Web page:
or.....get used to it (sounds mean, but I'm serious, I did, most of my buddies can't find my 3rd gear....)

yep, you can swap in the D/R, but it's a tranny swap, and you have to figure out linkage for the extra lever...other than that, it'll be very straightforward...just chuck out the vacuum actuated pushbutton crap...

#13 azsubaru

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Posted 12 February 2006 - 12:07 PM

Hey, Stoner, I think I know which car you're looking at - near Roosevelt?. If you're thinking of buying it and replacing the motor/trans, PM me - I could use the heads and maybe a couple other motor parts. We could split some costs.

#14 grossgary

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Posted 12 February 2006 - 01:02 PM

the EA82 headgaskets are easy to do and can be done easily in a weekend, even in a day if you have all the parts you need. no special tools required, air tools help immensely with getting headbolts out and cleaning the head bolt holes. the heads should be machined, checked, repair the cracks between the valve seats and a valve job in my oppinion. if you do the headgaskets, be sure to replace them both. replacing one is a bad idea.

easiest solution is to get a known good block. then you don't have to worry about all the head and valve train issues and possible rust/damage to main or rod bearings.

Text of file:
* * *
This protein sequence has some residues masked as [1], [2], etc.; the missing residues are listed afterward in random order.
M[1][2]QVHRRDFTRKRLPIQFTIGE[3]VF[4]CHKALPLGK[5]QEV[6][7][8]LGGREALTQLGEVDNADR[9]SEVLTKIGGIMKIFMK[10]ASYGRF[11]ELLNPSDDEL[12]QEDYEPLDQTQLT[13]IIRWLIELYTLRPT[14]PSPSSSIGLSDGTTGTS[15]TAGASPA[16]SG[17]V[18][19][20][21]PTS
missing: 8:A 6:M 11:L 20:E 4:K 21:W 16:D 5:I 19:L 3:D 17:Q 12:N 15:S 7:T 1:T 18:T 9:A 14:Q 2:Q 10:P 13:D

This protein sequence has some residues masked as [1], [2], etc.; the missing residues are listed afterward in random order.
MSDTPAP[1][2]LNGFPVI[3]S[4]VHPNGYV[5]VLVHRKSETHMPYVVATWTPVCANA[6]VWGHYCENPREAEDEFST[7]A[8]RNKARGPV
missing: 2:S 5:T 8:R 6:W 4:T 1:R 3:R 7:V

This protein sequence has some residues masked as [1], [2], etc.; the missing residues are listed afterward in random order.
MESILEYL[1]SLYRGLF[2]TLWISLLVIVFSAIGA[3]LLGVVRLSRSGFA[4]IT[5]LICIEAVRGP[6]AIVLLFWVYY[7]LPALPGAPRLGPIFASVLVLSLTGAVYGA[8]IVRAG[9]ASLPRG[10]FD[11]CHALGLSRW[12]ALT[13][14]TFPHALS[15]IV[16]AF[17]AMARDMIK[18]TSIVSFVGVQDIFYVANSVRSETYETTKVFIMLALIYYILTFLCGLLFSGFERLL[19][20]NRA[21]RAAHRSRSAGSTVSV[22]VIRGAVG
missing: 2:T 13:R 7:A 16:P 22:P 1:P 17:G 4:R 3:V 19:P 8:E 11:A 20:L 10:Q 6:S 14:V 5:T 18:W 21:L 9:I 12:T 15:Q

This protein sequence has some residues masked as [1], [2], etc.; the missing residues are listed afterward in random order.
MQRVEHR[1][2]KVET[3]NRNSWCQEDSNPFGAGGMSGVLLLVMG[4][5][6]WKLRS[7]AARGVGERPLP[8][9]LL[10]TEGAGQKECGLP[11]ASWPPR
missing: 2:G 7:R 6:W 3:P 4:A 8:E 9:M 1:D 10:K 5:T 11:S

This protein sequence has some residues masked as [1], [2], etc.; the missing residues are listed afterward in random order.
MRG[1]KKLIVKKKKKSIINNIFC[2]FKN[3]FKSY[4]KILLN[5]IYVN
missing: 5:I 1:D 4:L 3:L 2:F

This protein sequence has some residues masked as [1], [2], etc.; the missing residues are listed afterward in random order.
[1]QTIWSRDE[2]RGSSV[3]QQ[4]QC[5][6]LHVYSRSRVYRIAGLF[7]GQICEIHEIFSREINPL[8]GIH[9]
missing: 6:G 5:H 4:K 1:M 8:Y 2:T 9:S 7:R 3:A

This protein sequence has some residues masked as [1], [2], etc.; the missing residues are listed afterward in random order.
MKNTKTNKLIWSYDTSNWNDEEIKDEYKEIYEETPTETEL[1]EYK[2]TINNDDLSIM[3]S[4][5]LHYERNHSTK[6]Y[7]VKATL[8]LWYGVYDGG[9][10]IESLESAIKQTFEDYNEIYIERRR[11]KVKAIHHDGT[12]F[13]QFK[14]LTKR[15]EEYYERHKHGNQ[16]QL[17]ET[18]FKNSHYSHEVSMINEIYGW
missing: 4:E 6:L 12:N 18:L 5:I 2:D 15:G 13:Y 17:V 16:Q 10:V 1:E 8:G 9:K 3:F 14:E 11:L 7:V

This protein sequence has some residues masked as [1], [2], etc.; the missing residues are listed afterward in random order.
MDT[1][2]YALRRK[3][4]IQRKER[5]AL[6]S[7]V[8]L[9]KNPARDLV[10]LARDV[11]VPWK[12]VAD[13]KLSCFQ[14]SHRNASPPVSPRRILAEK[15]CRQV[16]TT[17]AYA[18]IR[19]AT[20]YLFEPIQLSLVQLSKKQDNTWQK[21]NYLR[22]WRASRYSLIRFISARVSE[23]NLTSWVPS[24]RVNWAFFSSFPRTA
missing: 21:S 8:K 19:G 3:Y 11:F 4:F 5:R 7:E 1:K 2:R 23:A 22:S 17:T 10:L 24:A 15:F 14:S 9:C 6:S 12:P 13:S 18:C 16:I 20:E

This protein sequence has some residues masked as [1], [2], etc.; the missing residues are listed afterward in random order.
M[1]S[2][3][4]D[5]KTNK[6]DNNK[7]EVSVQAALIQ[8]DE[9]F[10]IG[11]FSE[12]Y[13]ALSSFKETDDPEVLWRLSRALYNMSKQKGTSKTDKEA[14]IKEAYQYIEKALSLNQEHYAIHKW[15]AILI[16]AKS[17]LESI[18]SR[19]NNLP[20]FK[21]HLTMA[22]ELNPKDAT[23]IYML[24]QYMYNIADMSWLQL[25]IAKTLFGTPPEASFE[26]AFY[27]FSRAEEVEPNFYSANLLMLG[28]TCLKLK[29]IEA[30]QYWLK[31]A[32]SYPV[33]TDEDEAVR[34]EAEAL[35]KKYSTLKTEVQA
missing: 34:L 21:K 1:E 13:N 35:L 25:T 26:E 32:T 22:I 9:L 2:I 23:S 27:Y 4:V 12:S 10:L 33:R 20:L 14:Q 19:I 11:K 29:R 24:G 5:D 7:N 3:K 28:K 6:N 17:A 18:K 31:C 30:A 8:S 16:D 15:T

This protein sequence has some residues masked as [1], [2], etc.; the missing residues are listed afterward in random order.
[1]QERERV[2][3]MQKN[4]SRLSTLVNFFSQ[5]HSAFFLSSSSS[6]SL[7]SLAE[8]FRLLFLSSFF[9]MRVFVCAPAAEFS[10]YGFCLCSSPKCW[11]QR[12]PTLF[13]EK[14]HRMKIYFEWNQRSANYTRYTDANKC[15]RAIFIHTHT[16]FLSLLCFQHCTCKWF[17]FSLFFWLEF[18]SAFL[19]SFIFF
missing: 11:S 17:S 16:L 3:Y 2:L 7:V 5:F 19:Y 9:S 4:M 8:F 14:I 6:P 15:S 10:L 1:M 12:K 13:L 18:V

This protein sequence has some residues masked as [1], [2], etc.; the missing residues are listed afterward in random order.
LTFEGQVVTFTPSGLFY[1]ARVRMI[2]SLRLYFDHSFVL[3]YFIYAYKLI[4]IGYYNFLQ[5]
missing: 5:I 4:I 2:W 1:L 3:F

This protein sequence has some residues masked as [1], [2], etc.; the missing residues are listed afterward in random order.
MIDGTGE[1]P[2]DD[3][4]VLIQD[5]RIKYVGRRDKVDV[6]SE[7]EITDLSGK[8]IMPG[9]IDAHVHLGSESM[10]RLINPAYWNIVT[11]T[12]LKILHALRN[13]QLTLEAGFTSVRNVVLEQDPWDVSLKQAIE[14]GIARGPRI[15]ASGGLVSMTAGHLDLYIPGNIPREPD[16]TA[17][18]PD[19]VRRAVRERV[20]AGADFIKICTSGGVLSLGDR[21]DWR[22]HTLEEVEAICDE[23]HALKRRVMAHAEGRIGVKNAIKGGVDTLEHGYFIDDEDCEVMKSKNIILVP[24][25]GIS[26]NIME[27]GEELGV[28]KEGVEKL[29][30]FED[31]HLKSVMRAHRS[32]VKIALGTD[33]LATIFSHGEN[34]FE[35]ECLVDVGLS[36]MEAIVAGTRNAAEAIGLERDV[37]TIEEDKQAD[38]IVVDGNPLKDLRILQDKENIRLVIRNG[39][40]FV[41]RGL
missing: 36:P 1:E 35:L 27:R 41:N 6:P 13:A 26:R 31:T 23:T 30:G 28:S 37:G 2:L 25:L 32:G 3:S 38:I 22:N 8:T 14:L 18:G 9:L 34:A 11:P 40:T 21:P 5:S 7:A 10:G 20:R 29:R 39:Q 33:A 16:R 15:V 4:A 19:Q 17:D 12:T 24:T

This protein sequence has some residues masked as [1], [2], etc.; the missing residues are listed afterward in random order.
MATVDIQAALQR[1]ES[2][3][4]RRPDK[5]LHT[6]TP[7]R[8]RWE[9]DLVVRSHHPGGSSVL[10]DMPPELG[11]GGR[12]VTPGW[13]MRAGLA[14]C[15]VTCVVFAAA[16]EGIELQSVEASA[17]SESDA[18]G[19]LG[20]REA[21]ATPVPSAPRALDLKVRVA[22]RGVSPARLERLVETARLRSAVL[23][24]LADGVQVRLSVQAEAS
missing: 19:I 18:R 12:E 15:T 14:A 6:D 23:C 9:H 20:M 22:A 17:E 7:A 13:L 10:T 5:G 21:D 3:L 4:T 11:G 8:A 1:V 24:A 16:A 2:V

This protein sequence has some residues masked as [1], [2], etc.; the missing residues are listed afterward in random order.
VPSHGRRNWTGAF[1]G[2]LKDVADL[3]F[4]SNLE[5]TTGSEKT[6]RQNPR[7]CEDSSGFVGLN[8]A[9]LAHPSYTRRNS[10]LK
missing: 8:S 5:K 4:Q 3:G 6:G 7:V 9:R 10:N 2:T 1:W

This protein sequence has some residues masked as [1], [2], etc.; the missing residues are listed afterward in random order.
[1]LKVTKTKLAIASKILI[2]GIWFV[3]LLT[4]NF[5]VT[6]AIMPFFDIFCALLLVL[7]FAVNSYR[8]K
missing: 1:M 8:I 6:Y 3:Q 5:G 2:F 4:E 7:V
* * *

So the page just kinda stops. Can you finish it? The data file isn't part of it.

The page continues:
best to repack (or buy new) the timing pulleys, replace the timing belt, water pump, oil pump, crank seal and cam seals while you're in there. the water pump, oil pump and cam/crank seals are all behind the timing belts, so they are right there in front of you when replacing the timing belts. i can do all of this in 2 hours so it's not that hard. double that for your first time.

you could just try slapping on two new headgaskets to get it running and see how you like it. then while it's up and running start sourcing a good EA82 block and the transmission you want (dual range) and get them ready for a big swap. pull the engine trans togehter when you're ready and install the "new" engine and trans already bolted together, won't take long at all.

for that matter you could start doing that now and get the motor/trans you want. get a good engine, bolt it to the dual range trans you want and pull your old engine/trans out at the same time (they'll both come out bolted together) and swap in the new stuff.